Ten minutes down the coast is Elmina, the oldest European edifice in the sub-Saharan area. This was even more un-touristy than Cape Coast; the fort had no car-park or guide, so our driver volunteered to show us round. Built by the Portuguese in 1482, this sturdy white-washed castle occupies a spectacular site fringed by palm-trees on a promontory jutting out from the coast, but you have mixed feelings glorying in its visual splendour. The sense of unease is sharpened inside the domineering walls; above the entrance to one of the dungeons, a skull and crossed bones has been carved into the stone. In the female slaves' dungeon, our driver- guide pointed out a step-ladder ascending to a trap-door into the Governor's private quarters. He used to come down each night to take his pick of the women. Perhaps surprisingly, they were eager to go with him because if they became pregnant, they would not be transported. Some even begged to be made pregnant by the European soldiers - a fact, the driver said, which explained why the people of Elmina have slightly lighter skin than other Ghanaians.

We looked out across the sturdy ramparts speckled with cannons at the crowds of villagers on the beach. They had come for a day out, bringing picnics, to watch tug-of-war teams haul in their trawling nets. Meanwhile, wonderful, multi-coloured long-boats sliced out from the shore through the breakers on fishing-expeditions. On the side of one barque were painted the words: "God's time is the best." We inhaled the distinctive aroma of fish and ripe fruit which the French call, with characteristic poetry, "le bouquet d'Afrique."

We were the sole visitors to Elmina that sunny Sunday afternoon, the only flaming white faces in town. Wandering around the dilapidated governor's residence, our contemplations were disturbed only by a solitary housemartin flapping around the salmon-pink interior of the chapel and by two little local boys intrigued by our visit. In the governor's dining-hall, I bumped into one who beamed a huge smile at me and asked, "How is it?"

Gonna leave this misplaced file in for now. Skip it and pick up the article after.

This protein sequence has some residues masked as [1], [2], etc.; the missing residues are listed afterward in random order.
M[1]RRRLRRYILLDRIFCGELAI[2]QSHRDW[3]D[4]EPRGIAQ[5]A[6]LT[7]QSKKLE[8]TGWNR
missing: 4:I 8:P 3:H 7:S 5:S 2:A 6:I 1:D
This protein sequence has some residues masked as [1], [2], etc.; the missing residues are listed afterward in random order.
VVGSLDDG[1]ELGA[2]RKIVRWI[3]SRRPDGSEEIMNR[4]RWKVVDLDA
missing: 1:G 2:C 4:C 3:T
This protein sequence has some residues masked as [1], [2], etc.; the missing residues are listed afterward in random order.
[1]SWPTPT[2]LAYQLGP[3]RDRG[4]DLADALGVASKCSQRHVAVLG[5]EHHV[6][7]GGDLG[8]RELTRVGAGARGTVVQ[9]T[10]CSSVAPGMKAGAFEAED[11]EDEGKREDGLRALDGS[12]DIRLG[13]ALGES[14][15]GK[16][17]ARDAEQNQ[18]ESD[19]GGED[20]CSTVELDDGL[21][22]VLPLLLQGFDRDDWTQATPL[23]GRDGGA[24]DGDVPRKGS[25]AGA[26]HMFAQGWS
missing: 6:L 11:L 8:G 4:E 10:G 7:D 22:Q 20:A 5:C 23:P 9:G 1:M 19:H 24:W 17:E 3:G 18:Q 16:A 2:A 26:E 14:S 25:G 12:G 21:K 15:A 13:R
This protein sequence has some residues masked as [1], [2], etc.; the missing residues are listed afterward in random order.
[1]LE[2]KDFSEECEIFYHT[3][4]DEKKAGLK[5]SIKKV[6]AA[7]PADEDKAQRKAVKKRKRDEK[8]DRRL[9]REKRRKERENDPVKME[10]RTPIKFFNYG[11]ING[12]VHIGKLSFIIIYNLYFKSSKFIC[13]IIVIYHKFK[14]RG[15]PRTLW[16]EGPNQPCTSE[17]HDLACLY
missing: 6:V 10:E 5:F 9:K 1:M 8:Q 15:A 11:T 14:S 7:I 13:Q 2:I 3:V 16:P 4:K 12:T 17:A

On leaving we noticed a small sign by the exit: "In everlasting memory of the anguish of our ancestors. May those who died rest in peace. May those who return find their roots. May humanity never again perpetrate such injustice against humanity. We, the living, vow to uphold this." We drove back to Accra in silence.

This summer return flights from London to Accra with Ghana Airways are available for pounds 550 through African Travel Specialists (0171 630 5434). British passport holders require a visa. Processing normally takes three days; for details, contact the Ghana High Commission Visa Office (0181 342 8686). For further information, contact Ghana Tourist Information (0171 493 4901), 102 Park Street, London W1Y 3RJ.